Building a Better Analytics Organization - Code Issues (Part 3)

analytics analytics engineering data data engineering May 14, 2022

If you’ve been following along, this is Part 3 of my series on Building a Better Analytics Organization — Code Challenges.

Part 1 — Introduction, common tasks, and an introduction to challenges for an individual and for a team
Part 2 — Overview of the common areas where problems can occur and the specific problems that individuals and teams face
Part 3 — Details of specific problems when working with code
Part 4 — Details of specific problems when working with visualizations
Part 5 — Details of specific problems when working with tables and views

Part 6 — How to solve the challenges

Part 7 — Implementation tips

Up to this point, we’ve covered an introduction to analytics organizations and we’ve gained some additional context (along with process flows for visuals) of many of the main problems. In this article, we’ll be diving a bit deeper into one of the areas (code challenges) from Part 2 of Building a Better Analytics Organization — Common Problems.

I wanted to specifically hone in on the code challenges because this the main source of almost all of the other problems that we have. Also, when it comes to solving this problem, I’ve found that many analysts and teams haven’t been exposed to the the solutions that software developers have been using for years. This is something that I covered in Analysts are not Software Developers (but they should be) and we’ll flesh out that topic a bit more in this article.



Code. We wouldn’t be here without it, but some tools try to simplify the world by putting a UI over the top. I put the word, simplify, in italic because sometimes the UI does make things better, but sometimes it makes things worse.

Take a moment to think about your smart phone and how easy it is to find information. You simply click on buttons and almost never have to type any characters to get access to the information that you need. For example, if you’re looking for a restaurant to eat at, you can open Google Maps, click on a button for restaurants, and filter and scroll as you like. Now imagine if you had to to sit at a command prompt (I feel like I’m getting old because a lot of people avoid or maybe have never even used a command-line interfaces) and type out instruction lines to find a restaurant. If you think of it like writing SQL, you can probably imagine how long that would take to write before you get your answer. And by that time, you might have gone to bed on an empty stomach. In this case, the UI is wonderful, so, where isn’t it so wonderful?

Tableau and Power BI can be used as examples. With these applications, end users have quicker access to data. Analysts can drag, drop, click, and filter, all sorts of things until their heart is content. But behind all those buttons is code and data. And if you aren’t thinking about that code or even aware of it, then you’re setting your organization up for a host of issues. The worst case scenario might be a situation where everyone is using the data, assuming that it accurate when it isn’t accurate at all. For this reason, I always expect everyone in the analytics organization to be able to read, write, and understand the code that is behind every analysis or dashboard. However, not every organization operates with this mentality.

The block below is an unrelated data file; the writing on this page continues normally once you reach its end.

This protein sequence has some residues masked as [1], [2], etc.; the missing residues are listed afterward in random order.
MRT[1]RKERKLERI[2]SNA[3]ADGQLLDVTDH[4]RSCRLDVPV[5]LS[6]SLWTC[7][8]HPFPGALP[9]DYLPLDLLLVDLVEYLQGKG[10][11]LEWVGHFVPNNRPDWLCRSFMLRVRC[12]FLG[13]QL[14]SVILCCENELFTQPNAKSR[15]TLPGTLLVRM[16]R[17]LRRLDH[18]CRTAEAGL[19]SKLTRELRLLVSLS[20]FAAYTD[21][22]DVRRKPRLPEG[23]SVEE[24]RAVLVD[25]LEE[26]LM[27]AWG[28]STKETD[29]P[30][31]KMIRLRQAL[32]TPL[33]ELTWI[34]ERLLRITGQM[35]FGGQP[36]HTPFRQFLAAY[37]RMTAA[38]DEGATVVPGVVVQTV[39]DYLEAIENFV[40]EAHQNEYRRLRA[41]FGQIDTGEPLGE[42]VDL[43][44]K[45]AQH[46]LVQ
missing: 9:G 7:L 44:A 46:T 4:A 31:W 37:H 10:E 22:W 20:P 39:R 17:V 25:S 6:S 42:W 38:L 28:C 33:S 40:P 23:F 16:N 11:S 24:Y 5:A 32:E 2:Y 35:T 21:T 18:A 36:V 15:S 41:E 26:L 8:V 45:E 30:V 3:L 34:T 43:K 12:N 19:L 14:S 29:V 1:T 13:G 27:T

Not long ago I worked for a very large tech company and I witnessed first-hand, the leader of the data engineering department flat out say, “Why do you need to query the database? You don’t need to query the database. You can get everything you need out of Tableau.” If you don’t think that this is the most ridiculous set of comments that could be uttered in the analytics domain, below are a few reasons as to why. I’ll save the details for another article.

  • Visualization software utilizes many laters of filtering (extract, datasource, context, dimension, measures, and data calculations)
  • Calculations performed in a workbook can be complex, chained together, and hard to understand when debugging
  • There are data limitations on how much data can be brought into the software (before you can even begin exploring the data)
  • Working with a UI as opposed to code can frequently be a slower process
    Adds serious overhead for even the simplest of tasks
  • QA of data is incredibly difficult, if not impossible due to the items mentioned above and an added later of obfuscation

At the end of the day, there’s no getting away from code. But if we don’t work with it correctly, we can run into a number of issues as discussed in the previous article. In the next section, we’re going to explore these challenges.


A Mess of Files

Across the last 5 companies that I’ve worked at as an analytics leader, almost none of the companies had a good process for dealing with code, if they had a process at all. I’ve literally seen situations described in the images below. Actually, I’ve seen worse but this example will suffice. In the example below, we can see that Analyst 1 has multiple files in his My Documents folder. He probably has a lot of other random things like .mp3 files, pictures, and anything else that gets dumped into the directory. But assuming that he is somewhat organized and only keeps his code in this folder, he has other issues such as duplicate files.